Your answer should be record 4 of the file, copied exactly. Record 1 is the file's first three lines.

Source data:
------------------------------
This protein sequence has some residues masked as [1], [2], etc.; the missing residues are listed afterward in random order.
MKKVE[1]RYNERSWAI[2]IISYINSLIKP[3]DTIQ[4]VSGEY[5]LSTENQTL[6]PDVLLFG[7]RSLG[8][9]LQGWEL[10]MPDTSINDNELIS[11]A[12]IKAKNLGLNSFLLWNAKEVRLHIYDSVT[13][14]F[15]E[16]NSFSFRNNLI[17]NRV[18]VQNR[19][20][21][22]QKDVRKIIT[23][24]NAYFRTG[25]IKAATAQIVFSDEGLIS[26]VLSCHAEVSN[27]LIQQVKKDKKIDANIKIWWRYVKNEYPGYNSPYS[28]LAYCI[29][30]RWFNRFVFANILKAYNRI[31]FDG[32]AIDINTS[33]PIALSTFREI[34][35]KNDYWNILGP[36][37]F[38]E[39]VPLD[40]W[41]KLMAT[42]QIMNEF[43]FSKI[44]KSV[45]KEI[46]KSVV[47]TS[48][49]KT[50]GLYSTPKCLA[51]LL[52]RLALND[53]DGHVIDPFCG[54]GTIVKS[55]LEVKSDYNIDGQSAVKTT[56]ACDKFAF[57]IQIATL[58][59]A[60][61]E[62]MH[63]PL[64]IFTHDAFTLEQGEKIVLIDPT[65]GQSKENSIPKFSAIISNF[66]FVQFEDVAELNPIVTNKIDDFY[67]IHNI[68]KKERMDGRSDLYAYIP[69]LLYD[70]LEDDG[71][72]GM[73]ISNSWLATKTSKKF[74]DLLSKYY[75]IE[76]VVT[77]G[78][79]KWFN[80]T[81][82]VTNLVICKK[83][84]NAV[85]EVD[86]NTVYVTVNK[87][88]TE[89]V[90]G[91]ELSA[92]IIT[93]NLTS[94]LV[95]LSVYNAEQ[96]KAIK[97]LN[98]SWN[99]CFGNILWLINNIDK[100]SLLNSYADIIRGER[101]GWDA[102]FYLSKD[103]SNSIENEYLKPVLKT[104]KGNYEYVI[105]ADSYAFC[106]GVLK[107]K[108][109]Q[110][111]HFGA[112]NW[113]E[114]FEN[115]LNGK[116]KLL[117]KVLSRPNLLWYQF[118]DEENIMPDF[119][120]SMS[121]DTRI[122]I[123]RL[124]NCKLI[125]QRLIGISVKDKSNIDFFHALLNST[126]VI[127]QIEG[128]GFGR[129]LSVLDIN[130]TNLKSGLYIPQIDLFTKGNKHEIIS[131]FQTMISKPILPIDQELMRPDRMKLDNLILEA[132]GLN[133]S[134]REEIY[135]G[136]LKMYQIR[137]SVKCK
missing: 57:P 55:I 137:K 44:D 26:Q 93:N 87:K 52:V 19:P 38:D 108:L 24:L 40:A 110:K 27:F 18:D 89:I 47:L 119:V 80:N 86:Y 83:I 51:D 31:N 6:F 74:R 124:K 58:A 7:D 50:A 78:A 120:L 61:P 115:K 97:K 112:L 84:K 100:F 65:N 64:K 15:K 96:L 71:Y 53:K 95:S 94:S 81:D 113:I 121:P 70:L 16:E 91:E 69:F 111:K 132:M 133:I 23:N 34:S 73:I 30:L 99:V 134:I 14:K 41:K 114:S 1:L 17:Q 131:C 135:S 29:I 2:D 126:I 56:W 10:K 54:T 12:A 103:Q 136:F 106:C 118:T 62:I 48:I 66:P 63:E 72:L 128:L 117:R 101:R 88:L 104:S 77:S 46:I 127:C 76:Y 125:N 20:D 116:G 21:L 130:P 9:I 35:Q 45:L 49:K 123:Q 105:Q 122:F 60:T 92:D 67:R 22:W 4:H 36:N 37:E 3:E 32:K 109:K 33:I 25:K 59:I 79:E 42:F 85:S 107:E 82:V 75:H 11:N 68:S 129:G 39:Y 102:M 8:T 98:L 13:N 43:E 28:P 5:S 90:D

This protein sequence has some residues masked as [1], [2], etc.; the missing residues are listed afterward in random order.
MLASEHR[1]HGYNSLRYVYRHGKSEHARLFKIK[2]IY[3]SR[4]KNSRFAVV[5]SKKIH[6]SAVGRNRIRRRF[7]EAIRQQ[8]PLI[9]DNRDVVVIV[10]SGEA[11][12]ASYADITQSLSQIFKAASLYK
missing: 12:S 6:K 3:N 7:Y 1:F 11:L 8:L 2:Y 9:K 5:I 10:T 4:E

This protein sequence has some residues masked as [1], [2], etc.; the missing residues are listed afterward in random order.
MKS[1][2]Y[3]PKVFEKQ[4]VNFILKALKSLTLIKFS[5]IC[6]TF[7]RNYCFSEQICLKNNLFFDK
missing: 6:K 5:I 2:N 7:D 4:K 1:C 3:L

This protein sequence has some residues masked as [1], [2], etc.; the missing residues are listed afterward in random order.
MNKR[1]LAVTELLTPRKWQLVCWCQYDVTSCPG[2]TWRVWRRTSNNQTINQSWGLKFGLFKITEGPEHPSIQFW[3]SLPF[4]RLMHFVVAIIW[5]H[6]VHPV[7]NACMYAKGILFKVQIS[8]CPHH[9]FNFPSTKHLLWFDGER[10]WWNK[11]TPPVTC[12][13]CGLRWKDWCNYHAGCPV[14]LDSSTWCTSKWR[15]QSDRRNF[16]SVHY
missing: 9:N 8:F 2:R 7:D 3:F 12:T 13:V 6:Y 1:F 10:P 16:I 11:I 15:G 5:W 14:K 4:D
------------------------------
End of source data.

This protein sequence has some residues masked as [1], [2], etc.; the missing residues are listed afterward in random order.
MNKR[1]LAVTELLTPRKWQLVCWCQYDVTSCPG[2]TWRVWRRTSNNQTINQSWGLKFGLFKITEGPEHPSIQFW[3]SLPF[4]RLMHFVVAIIW[5]H[6]VHPV[7]NACMYAKGILFKVQIS[8]CPHH[9]FNFPSTKHLLWFDGER[10]WWNK[11]TPPVTC[12][13]CGLRWKDWCNYHAGCPV[14]LDSSTWCTSKWR[15]QSDRRNF[16]SVHY
missing: 9:N 8:F 2:R 7:D 3:F 12:T 13:V 6:Y 1:F 10:P 16:I 11:I 15:G 5:W 14:K 4:D